Start preparing your landscape for a cold to very cold winter. Record low temperatures have been recorded recently throughout the high latitudes of the northern hemisphere. Also, the Ulawun volcano
of Papua New Guinea erupted in early August sending volcanic ash into
the stratosphere. Those high elevation particles can block the sun's
energy for up to three years, exacerbating the prevailing cooling trend.
Week 1 -
Buy a large, inexpensive
tent and cut a hole in its floor to serve as a temporary, but sturdy, heatable
"greenhouse" for Satsuma Oranges, other half-hardy citrus and Mexican Avocados.
Young, deciduous trees and
shrubs requiring transplanting can be moved as soon as they enter dormancy.
Start fertilizing Texas Columbines;
they have big appetites. Keep them moist, not wet, during their cool-season
Last call to defoliate young
specimens of hybrid Crepe Myrtles to induce dormancy.
Sow Elbon (Cereal) Rye in
bare parts of vegetable garden as both a nematode trap crop and a "green
manure'' to be tilled into soil in late winter.
Week 2 -
Mulch deeply all subtropical
perennials (Begonia, Ginger, Hamelia, Heliconia, Firecracker Bush, Mandevilla,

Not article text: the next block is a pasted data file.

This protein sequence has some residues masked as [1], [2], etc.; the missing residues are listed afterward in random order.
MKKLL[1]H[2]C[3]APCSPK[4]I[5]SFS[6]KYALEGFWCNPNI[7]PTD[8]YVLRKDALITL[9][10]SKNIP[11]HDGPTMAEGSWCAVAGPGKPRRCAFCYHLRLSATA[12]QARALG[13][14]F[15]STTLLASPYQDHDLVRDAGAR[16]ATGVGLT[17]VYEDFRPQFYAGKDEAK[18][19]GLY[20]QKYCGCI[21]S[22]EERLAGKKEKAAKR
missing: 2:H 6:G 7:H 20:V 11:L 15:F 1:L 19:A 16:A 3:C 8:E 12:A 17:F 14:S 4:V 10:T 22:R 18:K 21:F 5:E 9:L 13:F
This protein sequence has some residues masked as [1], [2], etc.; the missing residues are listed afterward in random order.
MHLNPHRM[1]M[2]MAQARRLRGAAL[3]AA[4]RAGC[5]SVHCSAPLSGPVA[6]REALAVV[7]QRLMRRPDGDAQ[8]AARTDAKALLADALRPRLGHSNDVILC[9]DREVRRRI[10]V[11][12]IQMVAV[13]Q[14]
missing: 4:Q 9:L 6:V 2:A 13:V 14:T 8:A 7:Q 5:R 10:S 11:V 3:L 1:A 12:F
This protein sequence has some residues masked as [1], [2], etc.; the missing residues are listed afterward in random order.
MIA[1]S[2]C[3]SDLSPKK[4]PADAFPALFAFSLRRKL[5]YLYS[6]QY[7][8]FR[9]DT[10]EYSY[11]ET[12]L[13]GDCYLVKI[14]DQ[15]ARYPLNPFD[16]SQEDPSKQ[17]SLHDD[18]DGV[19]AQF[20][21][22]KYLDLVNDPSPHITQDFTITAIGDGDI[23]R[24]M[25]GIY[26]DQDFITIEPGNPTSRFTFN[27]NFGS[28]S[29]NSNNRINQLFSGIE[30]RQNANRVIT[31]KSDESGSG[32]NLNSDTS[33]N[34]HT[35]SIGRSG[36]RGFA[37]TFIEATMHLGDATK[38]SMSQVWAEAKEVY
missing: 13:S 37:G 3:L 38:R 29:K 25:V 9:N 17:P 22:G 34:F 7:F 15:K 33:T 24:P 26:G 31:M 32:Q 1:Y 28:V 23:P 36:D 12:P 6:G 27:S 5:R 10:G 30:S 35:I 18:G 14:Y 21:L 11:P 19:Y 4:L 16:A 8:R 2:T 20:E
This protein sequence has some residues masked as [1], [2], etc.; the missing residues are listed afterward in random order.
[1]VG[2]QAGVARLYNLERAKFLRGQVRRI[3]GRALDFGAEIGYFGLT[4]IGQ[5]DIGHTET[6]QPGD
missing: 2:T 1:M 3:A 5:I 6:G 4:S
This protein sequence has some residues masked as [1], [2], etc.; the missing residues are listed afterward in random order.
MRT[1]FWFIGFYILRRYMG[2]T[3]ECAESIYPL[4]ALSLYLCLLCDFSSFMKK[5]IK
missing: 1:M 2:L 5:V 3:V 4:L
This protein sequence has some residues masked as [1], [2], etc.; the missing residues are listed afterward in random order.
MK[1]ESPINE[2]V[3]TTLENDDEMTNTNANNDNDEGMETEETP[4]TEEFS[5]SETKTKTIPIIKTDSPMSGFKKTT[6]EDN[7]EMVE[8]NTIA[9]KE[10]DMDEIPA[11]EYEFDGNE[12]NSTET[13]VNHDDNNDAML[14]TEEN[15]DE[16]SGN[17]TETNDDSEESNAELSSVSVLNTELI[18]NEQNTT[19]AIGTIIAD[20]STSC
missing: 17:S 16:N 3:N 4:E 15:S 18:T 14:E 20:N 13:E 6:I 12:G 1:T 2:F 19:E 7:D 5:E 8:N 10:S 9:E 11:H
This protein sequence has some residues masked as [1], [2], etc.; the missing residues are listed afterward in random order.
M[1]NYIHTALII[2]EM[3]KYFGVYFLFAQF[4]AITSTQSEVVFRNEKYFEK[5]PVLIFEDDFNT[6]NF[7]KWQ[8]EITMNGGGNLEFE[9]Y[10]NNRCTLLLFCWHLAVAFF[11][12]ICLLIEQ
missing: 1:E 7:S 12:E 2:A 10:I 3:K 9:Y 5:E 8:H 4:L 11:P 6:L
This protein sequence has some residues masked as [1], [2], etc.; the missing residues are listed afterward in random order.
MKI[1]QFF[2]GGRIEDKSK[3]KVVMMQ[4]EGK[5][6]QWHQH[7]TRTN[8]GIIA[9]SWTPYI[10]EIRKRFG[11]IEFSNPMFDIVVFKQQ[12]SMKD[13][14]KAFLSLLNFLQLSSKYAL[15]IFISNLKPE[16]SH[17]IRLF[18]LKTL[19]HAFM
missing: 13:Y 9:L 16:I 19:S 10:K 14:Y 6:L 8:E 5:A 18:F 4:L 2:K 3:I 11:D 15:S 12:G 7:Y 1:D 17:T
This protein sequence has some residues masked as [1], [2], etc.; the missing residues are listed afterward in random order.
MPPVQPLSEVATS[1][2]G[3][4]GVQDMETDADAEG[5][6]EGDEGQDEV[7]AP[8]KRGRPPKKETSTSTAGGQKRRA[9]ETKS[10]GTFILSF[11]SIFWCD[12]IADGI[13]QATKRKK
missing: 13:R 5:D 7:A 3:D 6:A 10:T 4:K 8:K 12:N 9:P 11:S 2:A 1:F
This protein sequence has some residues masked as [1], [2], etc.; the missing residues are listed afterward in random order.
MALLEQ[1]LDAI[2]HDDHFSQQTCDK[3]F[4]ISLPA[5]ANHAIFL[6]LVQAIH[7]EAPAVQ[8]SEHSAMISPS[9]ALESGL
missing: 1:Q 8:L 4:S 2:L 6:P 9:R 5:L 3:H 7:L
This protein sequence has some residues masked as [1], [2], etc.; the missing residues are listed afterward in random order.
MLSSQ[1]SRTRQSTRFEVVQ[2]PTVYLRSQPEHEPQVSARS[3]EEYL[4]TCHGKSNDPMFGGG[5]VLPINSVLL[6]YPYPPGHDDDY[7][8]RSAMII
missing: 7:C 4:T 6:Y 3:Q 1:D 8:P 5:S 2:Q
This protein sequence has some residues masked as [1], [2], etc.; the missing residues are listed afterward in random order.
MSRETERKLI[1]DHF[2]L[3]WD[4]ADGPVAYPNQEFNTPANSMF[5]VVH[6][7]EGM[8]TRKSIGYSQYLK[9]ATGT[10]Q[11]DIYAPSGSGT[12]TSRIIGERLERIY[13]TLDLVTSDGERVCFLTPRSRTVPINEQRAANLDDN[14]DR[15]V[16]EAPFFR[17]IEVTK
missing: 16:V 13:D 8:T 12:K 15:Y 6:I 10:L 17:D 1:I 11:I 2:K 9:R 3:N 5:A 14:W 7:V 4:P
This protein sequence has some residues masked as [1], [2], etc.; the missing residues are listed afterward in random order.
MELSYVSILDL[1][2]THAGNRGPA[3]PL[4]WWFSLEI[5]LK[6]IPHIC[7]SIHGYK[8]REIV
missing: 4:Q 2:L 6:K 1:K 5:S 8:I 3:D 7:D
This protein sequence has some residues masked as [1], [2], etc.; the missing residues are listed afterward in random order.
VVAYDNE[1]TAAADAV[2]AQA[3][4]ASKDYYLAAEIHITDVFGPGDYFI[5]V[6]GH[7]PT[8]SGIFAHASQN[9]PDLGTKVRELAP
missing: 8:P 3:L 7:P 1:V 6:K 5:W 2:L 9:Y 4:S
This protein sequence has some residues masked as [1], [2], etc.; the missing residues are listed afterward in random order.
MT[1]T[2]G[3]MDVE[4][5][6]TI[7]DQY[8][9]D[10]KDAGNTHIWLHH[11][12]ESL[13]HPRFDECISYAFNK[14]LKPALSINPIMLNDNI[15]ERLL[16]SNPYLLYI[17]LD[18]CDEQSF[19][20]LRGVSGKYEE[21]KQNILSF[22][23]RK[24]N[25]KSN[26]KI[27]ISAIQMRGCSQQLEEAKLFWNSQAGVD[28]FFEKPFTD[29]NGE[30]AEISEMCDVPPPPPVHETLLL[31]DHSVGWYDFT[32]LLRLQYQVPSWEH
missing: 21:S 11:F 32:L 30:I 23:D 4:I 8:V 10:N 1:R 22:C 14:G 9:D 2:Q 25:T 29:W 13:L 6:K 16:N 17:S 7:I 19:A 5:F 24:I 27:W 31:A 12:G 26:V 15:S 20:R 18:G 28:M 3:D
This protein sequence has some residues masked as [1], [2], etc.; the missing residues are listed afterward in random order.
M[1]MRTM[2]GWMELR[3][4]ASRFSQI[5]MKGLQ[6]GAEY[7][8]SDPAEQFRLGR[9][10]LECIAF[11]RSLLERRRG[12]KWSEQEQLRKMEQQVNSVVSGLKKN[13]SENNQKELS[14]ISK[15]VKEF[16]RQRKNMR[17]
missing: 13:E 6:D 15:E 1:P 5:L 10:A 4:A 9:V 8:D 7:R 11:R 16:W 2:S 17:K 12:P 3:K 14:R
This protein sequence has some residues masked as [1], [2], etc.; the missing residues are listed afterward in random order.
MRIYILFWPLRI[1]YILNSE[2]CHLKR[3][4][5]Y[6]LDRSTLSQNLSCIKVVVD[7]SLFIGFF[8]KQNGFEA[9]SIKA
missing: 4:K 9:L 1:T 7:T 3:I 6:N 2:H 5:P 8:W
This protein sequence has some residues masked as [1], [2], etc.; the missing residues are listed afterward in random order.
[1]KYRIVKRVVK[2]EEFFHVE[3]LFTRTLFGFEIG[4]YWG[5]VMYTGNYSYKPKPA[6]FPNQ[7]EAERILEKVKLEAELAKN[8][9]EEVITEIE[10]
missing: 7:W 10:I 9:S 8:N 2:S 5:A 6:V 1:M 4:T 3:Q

Plumbago, Poinsettia, Schefflera, etc.) until early March.
Still time to plant hardy
annuals for winter and early spring color. Most need sunny sites. Cyclamen
and Primula will tolerate shade.
Clean martin houses of sparrow
debris and close them up until mid-February.
Last chance to feed lawns
for fall and reap full benefit of winterizing function. Do not use slow-release
fertilizers this late.
Make sure short-day bloomers
(Poinsettia, Christmas Cactus and Kalanchoe) are not exposed to artificial
light at night.
Week 3 -
Finish winterizing your
landscape. Remember to water broadleafed evergreen shrubs and St. Augustine
grass every two weeks during winter and especially when forecast calls
for temperatures dropping below 24° F.
Clean up gardens after first
freeze. Any plants with blights or mites should be thrown away, not composted.
Don't be a drip! Use faucet
covers for freeze protection.
This is still an excellent
time for planting trees, even living Christmas trees.
Cut back edible Asparagus
spears to ground and mulch with composted manure.
Week 4 -
Saw off two inches from
bottom of cut Christmas tree (I prefer the Fraser Fir), place its bottom
in four to six inches of water and spray foliage with an anti-transpirant
(while it is still ourdoors).
Brown patch can be a problem
on 'Raleigh' St. Augustine grass throughout a mild winter. Take appropriate
measures to control it early.
Start taking hardwood cuttings
of trees, shrubs and vines as they become dormant.
Keep potted Poinsettias away
from cold or hot drafts, but near a sunny window. Do not let them get too